MICHELE NORRIS, Host:
From NPR News, this is ALL THINGS CONSIDERED. I'm Michele Norris.
MELISSA BLOCK, Host:
And I'm Melissa Block.
A sacred tenet of the Army is never leave a fallen comrade behind. But soldiers from the 10th Mountain Division may well head back to New York State in a few weeks without Specialist Alex Jimenez and Private Byron Fouty. They were captured in an al-Qaida attack on May 12.
For the platoon, there was an aching hollowness and bitterness toward local people they believe could have prevented the attack.
NPR's Tom Bowman has been traveling with the 10th Mountain Division. He has this report.
TOM BOWMAN: It's an unlikely place for unspeakable horror, this lonely stretch of asphalt lined with palm trees in the sleepy village of Qargouli. Some stray dogs bark at the sheep ambling across the road. A soldier jokes with a smiling scruffy boy. Then Army Lieutenant Patrick Swanson(ph) points to a circular stain on the road.
PATRICK SWANSON: It's kind of like it's gone out, but you see, like, right here. It's blackened in asphalt right there.
BOWMAN: That dark patch is the only evidence of the fiery attack that consumed two Humvees. Five soldiers dead, two missing. Carried off into the early morning darkness.
Soon after, the identification cards of Fouty and Jimenez were found in Samara, a city north of Baghdad. Just recently, their weapons were located in the buried cache four miles away.
MICHAEL INFANTE: I mean, I've got about 20 days left. And we'll keep looking.
BOWMAN: That's Lieutenant Colonel Michael Infante. He commands the battalion that includes the missing soldiers. He's a working-class guy from Chicago, balding and avuncular. And he hears one constant message from his soldiers as they wrap up 15 months in Iraq.
INFANTE: That they want to find them. Get them home to their families one way or another.
BOWMAN: Infante says there's no hard evidence they're alive or dead. But most of these soldiers believe their friends will never return. And that painful fact hardens them toward the villagers of Qargouli.
SEAN GAUPAUL: These people know everything that happens around here.
BOWMAN: Specialist Sean Gaupaul was Jimenez's best friend. They sang Spanish reggaeton songs, talked of becoming MPs, opening a beauty shop for their wives to run.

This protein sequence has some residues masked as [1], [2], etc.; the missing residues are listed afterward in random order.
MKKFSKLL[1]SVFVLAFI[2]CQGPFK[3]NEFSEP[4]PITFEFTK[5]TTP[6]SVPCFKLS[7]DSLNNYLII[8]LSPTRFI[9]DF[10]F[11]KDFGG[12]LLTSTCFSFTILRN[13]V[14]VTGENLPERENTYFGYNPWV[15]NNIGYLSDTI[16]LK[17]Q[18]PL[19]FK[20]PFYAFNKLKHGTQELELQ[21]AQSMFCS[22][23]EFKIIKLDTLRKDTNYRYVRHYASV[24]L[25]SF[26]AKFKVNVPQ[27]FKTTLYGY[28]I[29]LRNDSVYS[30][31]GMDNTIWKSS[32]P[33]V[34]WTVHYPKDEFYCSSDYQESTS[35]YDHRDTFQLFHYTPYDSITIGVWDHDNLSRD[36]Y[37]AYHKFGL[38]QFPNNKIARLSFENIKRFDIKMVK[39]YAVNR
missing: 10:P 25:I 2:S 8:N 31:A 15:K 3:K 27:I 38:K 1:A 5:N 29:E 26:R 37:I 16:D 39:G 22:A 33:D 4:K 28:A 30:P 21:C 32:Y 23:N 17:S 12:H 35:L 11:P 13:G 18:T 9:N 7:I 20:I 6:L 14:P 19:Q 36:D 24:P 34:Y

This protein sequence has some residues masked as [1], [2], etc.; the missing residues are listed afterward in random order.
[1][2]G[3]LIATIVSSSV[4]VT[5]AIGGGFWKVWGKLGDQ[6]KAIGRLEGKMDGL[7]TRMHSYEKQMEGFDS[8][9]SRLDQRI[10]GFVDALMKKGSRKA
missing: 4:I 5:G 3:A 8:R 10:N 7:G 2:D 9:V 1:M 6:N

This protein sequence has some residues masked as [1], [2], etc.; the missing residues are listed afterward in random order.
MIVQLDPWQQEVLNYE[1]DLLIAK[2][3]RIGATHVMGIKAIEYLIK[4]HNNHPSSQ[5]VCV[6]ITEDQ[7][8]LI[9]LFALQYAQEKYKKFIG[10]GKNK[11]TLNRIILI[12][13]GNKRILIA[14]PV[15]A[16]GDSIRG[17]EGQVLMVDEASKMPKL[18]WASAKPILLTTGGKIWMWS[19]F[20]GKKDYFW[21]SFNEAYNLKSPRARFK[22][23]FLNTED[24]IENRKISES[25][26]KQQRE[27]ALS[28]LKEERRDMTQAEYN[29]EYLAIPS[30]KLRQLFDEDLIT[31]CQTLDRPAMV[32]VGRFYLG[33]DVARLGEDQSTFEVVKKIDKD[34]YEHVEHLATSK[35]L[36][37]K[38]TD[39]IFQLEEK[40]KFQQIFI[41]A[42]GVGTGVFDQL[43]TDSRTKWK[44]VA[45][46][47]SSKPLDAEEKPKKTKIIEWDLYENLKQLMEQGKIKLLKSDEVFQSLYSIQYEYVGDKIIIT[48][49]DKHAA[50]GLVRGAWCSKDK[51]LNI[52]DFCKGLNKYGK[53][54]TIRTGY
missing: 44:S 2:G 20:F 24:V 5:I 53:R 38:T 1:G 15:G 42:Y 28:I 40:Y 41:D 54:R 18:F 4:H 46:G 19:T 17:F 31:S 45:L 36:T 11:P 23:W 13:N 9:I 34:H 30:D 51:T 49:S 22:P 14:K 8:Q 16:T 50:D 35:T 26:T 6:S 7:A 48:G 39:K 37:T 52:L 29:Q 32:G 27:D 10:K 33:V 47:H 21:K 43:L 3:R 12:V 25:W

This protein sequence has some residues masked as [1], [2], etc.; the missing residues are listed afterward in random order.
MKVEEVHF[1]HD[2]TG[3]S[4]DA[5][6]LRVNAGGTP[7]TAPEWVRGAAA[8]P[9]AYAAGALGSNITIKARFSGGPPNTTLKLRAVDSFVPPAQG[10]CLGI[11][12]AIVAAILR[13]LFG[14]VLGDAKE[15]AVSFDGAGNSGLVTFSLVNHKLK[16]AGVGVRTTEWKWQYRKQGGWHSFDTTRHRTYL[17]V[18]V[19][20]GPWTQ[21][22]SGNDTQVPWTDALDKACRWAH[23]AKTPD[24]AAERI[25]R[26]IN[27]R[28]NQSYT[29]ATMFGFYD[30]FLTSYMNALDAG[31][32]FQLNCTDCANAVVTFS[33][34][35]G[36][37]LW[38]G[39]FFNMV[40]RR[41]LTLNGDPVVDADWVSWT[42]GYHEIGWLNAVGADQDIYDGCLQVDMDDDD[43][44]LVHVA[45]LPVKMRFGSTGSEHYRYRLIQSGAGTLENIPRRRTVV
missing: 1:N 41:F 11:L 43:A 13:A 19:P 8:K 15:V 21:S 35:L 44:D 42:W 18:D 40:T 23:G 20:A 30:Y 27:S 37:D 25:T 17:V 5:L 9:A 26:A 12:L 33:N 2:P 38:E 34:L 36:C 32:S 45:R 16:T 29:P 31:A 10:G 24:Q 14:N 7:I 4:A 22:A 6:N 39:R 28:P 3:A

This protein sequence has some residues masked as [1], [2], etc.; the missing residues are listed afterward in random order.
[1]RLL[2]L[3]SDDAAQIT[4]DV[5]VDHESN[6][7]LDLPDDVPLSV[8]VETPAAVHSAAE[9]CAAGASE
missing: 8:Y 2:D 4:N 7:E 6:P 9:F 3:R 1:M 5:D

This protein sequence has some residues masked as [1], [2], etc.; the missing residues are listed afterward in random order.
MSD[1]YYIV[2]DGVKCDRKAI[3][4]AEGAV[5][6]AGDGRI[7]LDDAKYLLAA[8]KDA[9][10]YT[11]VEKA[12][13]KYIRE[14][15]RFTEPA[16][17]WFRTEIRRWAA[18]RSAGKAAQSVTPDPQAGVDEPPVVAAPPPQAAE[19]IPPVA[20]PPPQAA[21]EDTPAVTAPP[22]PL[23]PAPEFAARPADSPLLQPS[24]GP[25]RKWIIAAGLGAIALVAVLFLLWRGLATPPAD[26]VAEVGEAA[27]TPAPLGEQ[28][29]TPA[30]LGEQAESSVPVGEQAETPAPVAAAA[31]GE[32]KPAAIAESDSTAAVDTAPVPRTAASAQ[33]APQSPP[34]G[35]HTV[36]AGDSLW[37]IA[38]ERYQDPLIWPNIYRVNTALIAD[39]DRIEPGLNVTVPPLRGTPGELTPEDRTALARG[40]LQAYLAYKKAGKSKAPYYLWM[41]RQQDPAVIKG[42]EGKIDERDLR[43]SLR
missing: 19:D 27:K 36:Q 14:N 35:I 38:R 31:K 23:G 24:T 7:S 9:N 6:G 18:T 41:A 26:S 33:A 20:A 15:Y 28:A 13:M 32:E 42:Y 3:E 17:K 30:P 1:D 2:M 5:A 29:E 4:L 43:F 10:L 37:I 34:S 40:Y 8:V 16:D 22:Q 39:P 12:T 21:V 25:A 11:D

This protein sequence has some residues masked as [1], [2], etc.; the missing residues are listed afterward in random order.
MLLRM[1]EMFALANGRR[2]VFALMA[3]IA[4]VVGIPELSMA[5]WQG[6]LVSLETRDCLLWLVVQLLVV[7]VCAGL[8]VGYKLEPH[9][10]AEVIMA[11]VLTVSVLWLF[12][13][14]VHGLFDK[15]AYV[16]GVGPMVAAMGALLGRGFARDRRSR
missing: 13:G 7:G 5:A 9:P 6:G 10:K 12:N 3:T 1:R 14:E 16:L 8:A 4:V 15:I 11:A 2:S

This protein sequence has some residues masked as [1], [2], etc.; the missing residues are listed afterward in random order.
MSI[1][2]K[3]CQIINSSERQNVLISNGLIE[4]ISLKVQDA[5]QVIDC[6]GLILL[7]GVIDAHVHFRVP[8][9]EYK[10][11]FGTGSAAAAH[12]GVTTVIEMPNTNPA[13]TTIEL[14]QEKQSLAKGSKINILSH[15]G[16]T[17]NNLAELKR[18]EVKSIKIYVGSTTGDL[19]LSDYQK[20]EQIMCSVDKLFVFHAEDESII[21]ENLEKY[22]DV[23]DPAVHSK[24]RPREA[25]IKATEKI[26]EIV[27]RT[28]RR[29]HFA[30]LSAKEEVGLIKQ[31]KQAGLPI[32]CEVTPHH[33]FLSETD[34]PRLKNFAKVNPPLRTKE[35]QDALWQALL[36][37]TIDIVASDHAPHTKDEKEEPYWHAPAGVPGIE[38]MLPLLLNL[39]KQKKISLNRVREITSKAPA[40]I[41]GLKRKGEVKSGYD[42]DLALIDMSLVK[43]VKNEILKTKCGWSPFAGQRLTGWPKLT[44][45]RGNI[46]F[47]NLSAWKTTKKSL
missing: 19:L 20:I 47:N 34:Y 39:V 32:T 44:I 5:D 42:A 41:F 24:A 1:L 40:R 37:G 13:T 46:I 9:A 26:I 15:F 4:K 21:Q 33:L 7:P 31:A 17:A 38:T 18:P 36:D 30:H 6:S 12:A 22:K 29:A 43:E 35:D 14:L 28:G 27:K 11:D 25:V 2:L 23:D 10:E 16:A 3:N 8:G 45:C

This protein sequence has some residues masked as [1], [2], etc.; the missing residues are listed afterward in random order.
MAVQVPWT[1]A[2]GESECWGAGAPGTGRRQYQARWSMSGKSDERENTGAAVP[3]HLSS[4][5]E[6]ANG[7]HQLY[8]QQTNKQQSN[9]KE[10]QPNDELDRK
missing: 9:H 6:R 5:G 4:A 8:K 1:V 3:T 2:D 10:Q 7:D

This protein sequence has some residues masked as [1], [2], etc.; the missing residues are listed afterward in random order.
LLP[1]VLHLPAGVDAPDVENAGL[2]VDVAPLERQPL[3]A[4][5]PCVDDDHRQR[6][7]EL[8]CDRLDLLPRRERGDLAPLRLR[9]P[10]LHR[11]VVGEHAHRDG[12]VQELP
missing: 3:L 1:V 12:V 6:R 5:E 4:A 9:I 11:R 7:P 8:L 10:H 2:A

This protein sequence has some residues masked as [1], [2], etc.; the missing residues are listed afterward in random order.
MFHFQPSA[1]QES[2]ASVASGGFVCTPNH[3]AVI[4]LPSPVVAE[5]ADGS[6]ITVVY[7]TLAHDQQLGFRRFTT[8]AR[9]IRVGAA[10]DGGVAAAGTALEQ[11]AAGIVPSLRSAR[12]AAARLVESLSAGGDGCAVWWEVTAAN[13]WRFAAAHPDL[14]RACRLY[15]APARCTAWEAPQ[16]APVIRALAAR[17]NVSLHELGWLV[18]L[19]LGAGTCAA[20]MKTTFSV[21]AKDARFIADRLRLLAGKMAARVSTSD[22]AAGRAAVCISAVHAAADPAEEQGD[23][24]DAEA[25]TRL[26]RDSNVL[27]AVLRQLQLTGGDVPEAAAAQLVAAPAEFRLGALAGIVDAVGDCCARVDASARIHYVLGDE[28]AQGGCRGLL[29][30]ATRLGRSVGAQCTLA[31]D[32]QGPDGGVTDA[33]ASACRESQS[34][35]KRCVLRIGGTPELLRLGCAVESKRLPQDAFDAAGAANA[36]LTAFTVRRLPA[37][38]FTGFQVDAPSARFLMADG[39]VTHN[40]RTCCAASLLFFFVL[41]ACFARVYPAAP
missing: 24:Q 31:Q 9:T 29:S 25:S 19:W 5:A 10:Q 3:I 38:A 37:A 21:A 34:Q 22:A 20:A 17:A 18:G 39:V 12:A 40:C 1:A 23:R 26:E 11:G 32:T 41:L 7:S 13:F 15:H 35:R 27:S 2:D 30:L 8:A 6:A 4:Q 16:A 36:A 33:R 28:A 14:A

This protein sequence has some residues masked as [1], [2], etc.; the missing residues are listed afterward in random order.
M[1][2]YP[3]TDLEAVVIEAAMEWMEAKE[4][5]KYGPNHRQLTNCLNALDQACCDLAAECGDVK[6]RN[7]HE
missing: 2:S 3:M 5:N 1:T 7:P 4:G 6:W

GAUPAUL: The sheikhs know everything that happen around here.
BOWMAN: Specialist Samuel White-Eagle Roads(ph) was among those who responded to the attack that morning, rousted from bed to see the Humvees ablaze. Soldiers engulfed in flames, a fire so hot, it was cooking off rounds of ammunition.
The villagers that morning, he says, couldn't identify the attackers.
SAMUEL WHITE EAGLE ROADS: They've came out afterwards and said, yeah, we knew it was going to happen and they didn't do anything to try and stop it. You don't ever look at them the same.
BOWMAN: Roads takes a long drag on his cigarette. Soldiers are all around him on the darkened patio of the house that serves as their patrol base. One strums a guitar, others play checker. Roads is hunched over and lost in thought. He recalls Fouty - his easy laugh, his dreams of becoming a medic. Fouty's last call home to Michigan was in April, on his 19th birthday.
WHITE EAGLE ROADS: He was scared a lot. And I can't blame him over that because whenever we encountered a situation, we didn't know exactly what to expect. So naturally, most of us were scared.
BOWMAN: Rotes admits for a time he looked at the villagers with burning hatred, feelings that have since chilled into a kind of indifference toward the people he is suppose to protect.
WHITE EAGLE ROADS: But I still have to do my job every day. I still have to treat these people with the courtesy of this is still their country, yes. I'm not - I'm just a visitor here.